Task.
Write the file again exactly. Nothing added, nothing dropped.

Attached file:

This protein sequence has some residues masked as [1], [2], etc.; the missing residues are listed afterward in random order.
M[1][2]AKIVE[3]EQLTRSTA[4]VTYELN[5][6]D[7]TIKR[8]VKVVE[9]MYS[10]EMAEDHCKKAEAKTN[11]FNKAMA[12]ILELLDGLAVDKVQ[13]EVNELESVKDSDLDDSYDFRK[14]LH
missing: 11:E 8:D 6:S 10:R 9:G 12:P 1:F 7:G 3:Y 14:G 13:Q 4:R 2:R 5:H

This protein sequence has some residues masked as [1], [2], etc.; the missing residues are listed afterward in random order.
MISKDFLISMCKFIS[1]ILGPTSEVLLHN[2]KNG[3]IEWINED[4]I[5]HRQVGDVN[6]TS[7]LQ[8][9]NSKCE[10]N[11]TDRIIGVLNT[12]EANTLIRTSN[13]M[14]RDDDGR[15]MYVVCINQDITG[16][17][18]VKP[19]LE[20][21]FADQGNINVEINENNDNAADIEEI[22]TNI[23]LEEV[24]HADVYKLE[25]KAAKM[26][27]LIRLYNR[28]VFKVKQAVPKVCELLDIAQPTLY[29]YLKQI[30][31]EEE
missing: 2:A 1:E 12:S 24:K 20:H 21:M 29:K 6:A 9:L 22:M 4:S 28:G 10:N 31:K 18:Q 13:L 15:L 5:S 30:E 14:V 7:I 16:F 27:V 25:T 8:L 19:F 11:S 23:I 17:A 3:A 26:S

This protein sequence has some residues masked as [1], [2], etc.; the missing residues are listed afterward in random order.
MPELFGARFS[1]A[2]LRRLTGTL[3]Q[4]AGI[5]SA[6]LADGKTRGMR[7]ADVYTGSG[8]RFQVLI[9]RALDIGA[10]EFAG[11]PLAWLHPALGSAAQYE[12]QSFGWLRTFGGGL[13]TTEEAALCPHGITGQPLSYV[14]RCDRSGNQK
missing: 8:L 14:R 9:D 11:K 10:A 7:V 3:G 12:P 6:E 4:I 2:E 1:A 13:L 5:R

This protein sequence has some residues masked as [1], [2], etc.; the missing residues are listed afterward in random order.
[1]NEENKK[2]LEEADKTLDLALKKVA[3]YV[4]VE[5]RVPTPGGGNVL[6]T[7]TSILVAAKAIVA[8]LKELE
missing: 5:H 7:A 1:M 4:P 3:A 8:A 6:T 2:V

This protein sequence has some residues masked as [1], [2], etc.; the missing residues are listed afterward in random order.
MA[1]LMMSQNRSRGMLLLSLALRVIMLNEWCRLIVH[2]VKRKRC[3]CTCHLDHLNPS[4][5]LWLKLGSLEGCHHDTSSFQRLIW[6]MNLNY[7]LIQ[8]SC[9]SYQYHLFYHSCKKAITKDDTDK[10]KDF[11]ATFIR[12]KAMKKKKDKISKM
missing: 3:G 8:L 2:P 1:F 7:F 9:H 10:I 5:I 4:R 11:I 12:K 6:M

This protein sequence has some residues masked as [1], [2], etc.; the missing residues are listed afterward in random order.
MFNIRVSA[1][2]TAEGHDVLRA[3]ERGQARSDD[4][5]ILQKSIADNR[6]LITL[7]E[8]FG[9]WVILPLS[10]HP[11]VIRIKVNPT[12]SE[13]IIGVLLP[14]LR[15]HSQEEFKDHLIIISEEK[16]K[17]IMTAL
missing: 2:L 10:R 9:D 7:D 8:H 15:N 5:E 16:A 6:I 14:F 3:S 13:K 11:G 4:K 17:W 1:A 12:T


This protein sequence has some residues masked as [1], [2], etc.; the missing residues are listed afterward in random order.
M[1][2]AKIVE[3]EQLTRSTA[4]VTYELN[5][6]D[7]TIKR[8]VKVVE[9]MYS[10]EMAEDHCKKAEAKTN[11]FNKAMA[12]ILELLDGLAVDKVQ[13]EVNELESVKDSDLDDSYDFRK[14]LH
missing: 11:E 8:D 6:S 10:R 9:G 12:P 1:F 7:G 3:Y 14:G 13:Q 4:R 2:R 5:H

This protein sequence has some residues masked as [1], [2], etc.; the missing residues are listed afterward in random order.
MISKDFLISMCKFIS[1]ILGPTSEVLLHN[2]KNG[3]IEWINED[4]I[5]HRQVGDVN[6]TS[7]LQ[8][9]NSKCE[10]N[11]TDRIIGVLNT[12]EANTLIRTSN[13]M[14]RDDDGR[15]MYVVCINQDITG[16][17][18]VKP[19]LE[20][21]FADQGNINVEINENNDNAADIEEI[22]TNI[23]LEEV[24]HADVYKLE[25]KAAKM[26][27]LIRLYNR[28]VFKVKQAVPKVCELLDIAQPTLY[29]YLKQI[30][31]EEE
missing: 2:A 1:E 12:S 24:K 20:H 21:M 29:K 6:A 9:L 22:M 4:S 28:G 10:N 31:K 18:Q 13:L 15:L 5:S 30:E 14:V 7:I 16:F 27:V 25:T 8:L 19:F 11:S 23:I 17:A 3:A 26:S

This protein sequence has some residues masked as [1], [2], etc.; the missing residues are listed afterward in random order.
MPELFGARFS[1]A[2]LRRLTGTL[3]Q[4]AGI[5]SA[6]LADGKTRGMR[7]ADVYTGSG[8]RFQVLI[9]RALDIGA[10]EFAG[11]PLAWLHPALGSAAQYE[12]QSFGWLRTFGGGL[13]TTEEAALCPHGITGQPLSYV[14]RCDRSGNQK
missing: 8:L 14:R 9:D 11:K 10:A 7:V 3:G 12:P 6:E 4:I 2:E 1:A 13:L 5:R

This protein sequence has some residues masked as [1], [2], etc.; the missing residues are listed afterward in random order.
[1]NEENKK[2]LEEADKTLDLALKKVA[3]YV[4]VE[5]RVPTPGGGNVL[6]T[7]TSILVAAKAIVA[8]LKELE
missing: 5:H 7:A 1:M 4:P 3:A 8:A 6:T 2:V

This protein sequence has some residues masked as [1], [2], etc.; the missing residues are listed afterward in random order.
MA[1]LMMSQNRSRGMLLLSLALRVIMLNEWCRLIVH[2]VKRKRC[3]CTCHLDHLNPS[4][5]LWLKLGSLEGCHHDTSSFQRLIW[6]MNLNY[7]LIQ[8]SC[9]SYQYHLFYHSCKKAITKDDTDK[10]KDF[11]ATFIR[12]KAMKKKKDKISKM
missing: 3:G 8:L 2:P 1:F 7:F 9:H 10:I 5:I 4:R 11:I 12:K 6:M

This protein sequence has some residues masked as [1], [2], etc.; the missing residues are listed afterward in random order.
MFNIRVSA[1][2]TAEGHDVLRA[3]ERGQARSDD[4][5]ILQKSIADNR[6]LITL[7]E[8]FG[9]WVILPLS[10]HP[11]VIRIKVNPT[12]SE[13]IIGVLLP[14]LR[15]HSQEEFKDHLIIISEEK[16]K[17]IMTAL
missing: 2:L 10:R 9:D 7:D 8:H 15:N 5:E 16:A 6:I 14:F 3:S 13:K 11:G 4:K 17:W 1:A 12:T